Another skill you can target using the ‘That’s not my’ books is the use of phrases. All of the pages in these books start with the same phrase “that’s not my…”, so you can pause after ‘not’ and encourage the child to say “my X”, (e.g., my cat, my bear, my puppy, etc.). You can also model phrases that include the adjective and encourage the child to use these, e.g., “soft cat”, “shiny bus”, etc. Again, the repetitive nature of these books means the child will hear lots of models of the target phrases.

6- Use ‘That’s Not My’ books to encourage pointing.

I also like using the ‘That’s not my’ books to target pointing, which is a crucial pre-linguistic skill.  Because the books are all “touch and feel” books, they have various sensory patches throughout. Very young children will likely put their whole hand on the patch and touch it that way. But as the child gets older, you can encourage the use of index finger pointing. You can model how to scratch and feel the patches using one finger, and encourage the child to try this too. You can also encourage them to point at the patches on each page, using just their index finger. 

Picture of a child feeling the sensory part on the front cover of the book, beginning to use index finger for this, so can use the book to target pointing.

BONUS- 7- Using ‘That’s Not My’ books to help caregivers practise language strategies.

Every child I’ve worked with has been engaged and motivated by these books. I like to coach parents and caregivers to use language strategies while reading these books with their child. (If they have these books at home, that is. If not we would use another of their books rather than taking one of my own and taking it home again after the session!).

Here are 5 language facilitation strategies you can use while reading ‘That’s Not My…’ books.

  1. Offering Choices- If the family have two or more of these books I encourage them to offer a choice of which book to read first. Or, they can offer a choice of the ‘That’s Not My…’ book and another book.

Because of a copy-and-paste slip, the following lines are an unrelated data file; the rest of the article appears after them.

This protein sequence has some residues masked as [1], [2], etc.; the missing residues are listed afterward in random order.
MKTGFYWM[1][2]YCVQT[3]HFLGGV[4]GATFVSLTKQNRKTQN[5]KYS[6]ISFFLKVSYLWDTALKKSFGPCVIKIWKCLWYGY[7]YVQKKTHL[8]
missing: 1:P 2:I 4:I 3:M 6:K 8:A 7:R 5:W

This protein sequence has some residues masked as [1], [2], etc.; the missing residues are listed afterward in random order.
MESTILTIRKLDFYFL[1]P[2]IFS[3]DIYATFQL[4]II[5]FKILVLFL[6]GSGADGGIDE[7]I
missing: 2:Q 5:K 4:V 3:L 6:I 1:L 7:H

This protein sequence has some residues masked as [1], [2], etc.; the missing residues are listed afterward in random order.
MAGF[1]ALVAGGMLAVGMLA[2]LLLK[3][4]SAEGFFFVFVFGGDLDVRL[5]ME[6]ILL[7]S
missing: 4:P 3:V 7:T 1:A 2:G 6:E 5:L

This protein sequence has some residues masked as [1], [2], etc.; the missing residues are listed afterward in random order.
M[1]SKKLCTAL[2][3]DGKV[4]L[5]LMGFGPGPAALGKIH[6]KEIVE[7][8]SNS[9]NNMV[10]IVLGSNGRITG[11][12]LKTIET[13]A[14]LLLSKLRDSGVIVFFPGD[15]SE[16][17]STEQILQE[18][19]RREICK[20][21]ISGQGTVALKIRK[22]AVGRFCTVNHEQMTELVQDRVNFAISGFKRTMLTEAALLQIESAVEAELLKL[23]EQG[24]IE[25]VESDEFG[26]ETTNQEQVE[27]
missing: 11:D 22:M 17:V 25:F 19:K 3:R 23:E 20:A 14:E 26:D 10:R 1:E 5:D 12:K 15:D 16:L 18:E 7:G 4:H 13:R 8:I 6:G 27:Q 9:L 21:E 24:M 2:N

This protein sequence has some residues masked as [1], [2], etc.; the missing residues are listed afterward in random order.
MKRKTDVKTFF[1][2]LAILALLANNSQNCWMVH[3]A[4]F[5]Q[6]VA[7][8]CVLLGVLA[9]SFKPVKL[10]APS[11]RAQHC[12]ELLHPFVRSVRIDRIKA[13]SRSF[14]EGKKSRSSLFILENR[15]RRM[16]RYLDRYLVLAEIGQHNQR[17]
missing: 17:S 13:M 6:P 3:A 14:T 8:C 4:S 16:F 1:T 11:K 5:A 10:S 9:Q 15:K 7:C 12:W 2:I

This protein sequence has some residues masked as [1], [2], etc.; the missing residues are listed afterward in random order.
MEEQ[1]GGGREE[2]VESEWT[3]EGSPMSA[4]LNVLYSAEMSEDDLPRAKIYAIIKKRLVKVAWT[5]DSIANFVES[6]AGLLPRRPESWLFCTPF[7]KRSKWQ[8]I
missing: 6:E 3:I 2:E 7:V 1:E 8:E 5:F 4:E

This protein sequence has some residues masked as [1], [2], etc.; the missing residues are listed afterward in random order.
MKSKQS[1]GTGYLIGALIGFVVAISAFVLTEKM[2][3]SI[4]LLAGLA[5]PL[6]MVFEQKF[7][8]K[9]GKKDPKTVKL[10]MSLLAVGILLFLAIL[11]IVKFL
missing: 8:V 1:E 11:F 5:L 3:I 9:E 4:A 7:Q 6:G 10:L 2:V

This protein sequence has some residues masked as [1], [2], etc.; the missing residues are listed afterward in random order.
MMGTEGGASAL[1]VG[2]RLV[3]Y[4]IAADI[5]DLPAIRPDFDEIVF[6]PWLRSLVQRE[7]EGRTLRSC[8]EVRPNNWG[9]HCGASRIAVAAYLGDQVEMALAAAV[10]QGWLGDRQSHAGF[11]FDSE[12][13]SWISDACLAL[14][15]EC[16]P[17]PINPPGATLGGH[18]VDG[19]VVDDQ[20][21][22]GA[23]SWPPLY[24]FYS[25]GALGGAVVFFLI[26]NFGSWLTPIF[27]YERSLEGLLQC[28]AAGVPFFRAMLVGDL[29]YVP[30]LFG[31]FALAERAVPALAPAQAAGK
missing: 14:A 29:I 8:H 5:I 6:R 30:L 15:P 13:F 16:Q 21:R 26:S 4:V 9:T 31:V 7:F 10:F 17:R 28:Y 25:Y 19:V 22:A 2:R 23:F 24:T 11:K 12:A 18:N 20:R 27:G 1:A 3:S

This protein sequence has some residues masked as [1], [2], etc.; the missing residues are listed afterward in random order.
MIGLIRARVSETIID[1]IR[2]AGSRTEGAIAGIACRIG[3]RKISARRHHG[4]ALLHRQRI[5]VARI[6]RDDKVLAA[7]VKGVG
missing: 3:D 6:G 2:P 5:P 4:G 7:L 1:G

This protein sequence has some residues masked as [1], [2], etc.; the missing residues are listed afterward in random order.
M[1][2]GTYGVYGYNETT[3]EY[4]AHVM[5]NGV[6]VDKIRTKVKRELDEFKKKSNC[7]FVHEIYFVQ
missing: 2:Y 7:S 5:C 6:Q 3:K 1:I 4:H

2. Pausing- These books all have the same repetitive phrase, so the adult can pause before saying the final word and wait for the child to fill in the gap. E.g., “that’s not my…” “cat”. As the child gets more familiar with the book/phrase the adult can pause sooner, e.g., “that’s not…” “my puppy”.
  3. Reducing Questions- Instead of asking “what is that?”, “what does it feel like?”, you can coach parents/caregivers to name and comment, e.g., “a duck”, “soft wings”, etc.
  4. Commenting- Coach the parent/caregiver to comment on what the pictures look and feel like.
  5. Repetition- These books are naturally repetitive anyway, but you can coach parents/caregivers to repeat the target words a few times on each page, so the child has multiple opportunities to hear and use the target words/skill.

If you want to build your own library of ‘That’s Not My…’ books, check out my collection on Amazon. Please note this is an Amazon affiliate link. As an Amazon Associate I earn from qualifying purchases. This means I make a small amount of commission if you purchase using my link; this helps to fund my website and means I can continue regularly sharing free content and materials. Thank you!

As I said at the start, I really love using the ‘That’s Not My…’ books to target a range of early communication skills.  If you want more ideas for supporting early communication skills with different toys and activities, check out my other Parent-Coaching blog posts here.